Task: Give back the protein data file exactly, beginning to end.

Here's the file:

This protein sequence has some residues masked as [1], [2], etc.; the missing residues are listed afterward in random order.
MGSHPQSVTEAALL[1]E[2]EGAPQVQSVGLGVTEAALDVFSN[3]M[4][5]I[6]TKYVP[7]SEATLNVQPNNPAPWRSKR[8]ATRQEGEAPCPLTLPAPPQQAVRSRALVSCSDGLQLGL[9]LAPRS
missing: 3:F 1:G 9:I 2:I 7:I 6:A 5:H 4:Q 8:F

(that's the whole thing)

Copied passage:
This protein sequence has some residues masked as [1], [2], etc.; the missing residues are listed afterward in random order.
MGSHPQSVTEAALL[1]E[2]EGAPQVQSVGLGVTEAALDVFSN[3]M[4][5]I[6]TKYVP[7]SEATLNVQPNNPAPWRSKR[8]ATRQEGEAPCPLTLPAPPQQAVRSRALVSCSDGLQLGL[9]LAPRS
missing: 3:F 1:G 9:I 2:I 7:I 6:A 5:H 4:Q 8:F